B-List: Six things to know about St. Louis' plant science community
This article first appeared in the St. Louis Beacon, Sept. 27, 2013 - There’s an old saying that you learn something new everyday. And for this writer, that’s definitely true after working for a few weeks on a series checking the pulse of St. Louis’ plant sciences community.
To tell the truth, I had very little first-hand knowledge about the plant sciences before I was dispatched to talk to local and national leaders in the field. Since I received a C+ in basic college geology, getting a sense of how plant science research worked in the St. Louis region seemed like a herculean effort.
But after extensive interviews with plant science enthusiasts and experts, the conclusion is fairly self-evident.
St. Louis’ collection of commercial companies, higher education institutions and research centers made the region a magnet for the field of plant science research. Big institutions such as Monsanto, Washington University, the Missouri Botanical Garden and the Donald Danforth Plant Science Center have assisted mightily to bolstering St. Louis' reputation in the field.
While there are plenty of facts, figures, numbers and observation contained within the three-part Beacon series, here are a few takeaways, forgive the pun, from digging into St. Louis’ plant science community:
1. According to several people interviewed for the series, 70 percent of the nation’s agricultural production occurs within 500 miles of St. Louis: That statistic alone may explain the interest in plant sciences within St. Louis. It likely helps that St. Louis relatively close to state universities with a history in agricultural education, such as the University of Missouri, the University of Illinois and Purdue University.
2. The St. Louis region, according to the Danforth Center, has the largest collection of individuals with Ph.Ds in plant sciences in the world: Many of the scientists work at Monsanto or Washington University, but some may be involved in running smaller, start-up companies that have set up shop in the region.
3. Some other "hubs" for plant science research include Research Triangle Park in North Carolina, numerous cities in Texas and various places in California: Research Triangle Park was usually cited as a particularly large hub for plant science research, since some of the world’s biggest agribusiness companies have branches there. San Diego and College Station are also consider major plant science centers, as well.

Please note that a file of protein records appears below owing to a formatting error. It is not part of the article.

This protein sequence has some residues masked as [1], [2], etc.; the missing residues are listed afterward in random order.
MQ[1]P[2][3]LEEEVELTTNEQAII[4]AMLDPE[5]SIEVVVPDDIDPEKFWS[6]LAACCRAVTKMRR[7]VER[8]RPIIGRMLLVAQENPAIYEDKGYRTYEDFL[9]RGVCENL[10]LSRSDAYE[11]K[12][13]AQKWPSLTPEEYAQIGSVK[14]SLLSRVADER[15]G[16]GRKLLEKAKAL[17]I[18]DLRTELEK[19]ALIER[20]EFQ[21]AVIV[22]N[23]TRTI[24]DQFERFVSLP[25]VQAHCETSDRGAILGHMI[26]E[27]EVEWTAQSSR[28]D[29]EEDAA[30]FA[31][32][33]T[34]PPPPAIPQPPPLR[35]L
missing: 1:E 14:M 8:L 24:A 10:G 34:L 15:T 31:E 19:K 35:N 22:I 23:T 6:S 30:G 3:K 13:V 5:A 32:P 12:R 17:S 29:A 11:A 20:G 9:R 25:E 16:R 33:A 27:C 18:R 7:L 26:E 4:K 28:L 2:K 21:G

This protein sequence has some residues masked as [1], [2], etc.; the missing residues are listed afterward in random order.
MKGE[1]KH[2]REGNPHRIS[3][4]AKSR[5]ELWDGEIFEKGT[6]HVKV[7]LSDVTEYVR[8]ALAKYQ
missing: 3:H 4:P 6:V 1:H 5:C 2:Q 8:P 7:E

4.David Stern of Cornell’s Boyce Thompson Institute cites former Sen. Kit Bond as a major figure in getting federal money for plant science research: During his interview with the Beacon, Stern – a board member for the American Society of Plant Biologists – noted that the former Republican lawmaker was key launching a National Science Foundation initiative for plant genomics, which he said made a “big splash” within the plant sciences field. He went onto say that “the plant community now is wondering who’s going to take over his role in Congress.”
Perhaps unsurprisingly, Bond – whose name has been attached to a nearly endless list of stuff throughout the Show Me State – has a wing named in his honor at the Danforth Center. Bond helped obtain federal funds for the facility's operations.
5. The Danforth Center’s Ag Innovation Showcase is considered a major event within the plant sciences community: This year’s gathering – which occurred earlier in September – attracted well over 300 people from 16 different countries. As David Baugher noted in his Beacon article, the event has generated $96 million in post-showcase investment since it began a few years ago.
6. St. Louis’ status as a plant science hub appears to be on a safe trajectory: There are, as noted in last week's concluding article for the series, challenges for commercial and institutional plant science research in St. Louis. Venture capital funding has been more difficult to come by for plant science companies than other industries. There’s also the ongoing task of recruiting and retaining professionals – including immigrants.
But with major expansions on the horizon for Monsanto and the Danforth Plant Science Center, St. Louis’ designation as a plant science hub doesn’t seem to be in danger of dissipating. In fact, its current reputation is being used as a selling point to get food giant ADM to move to the region.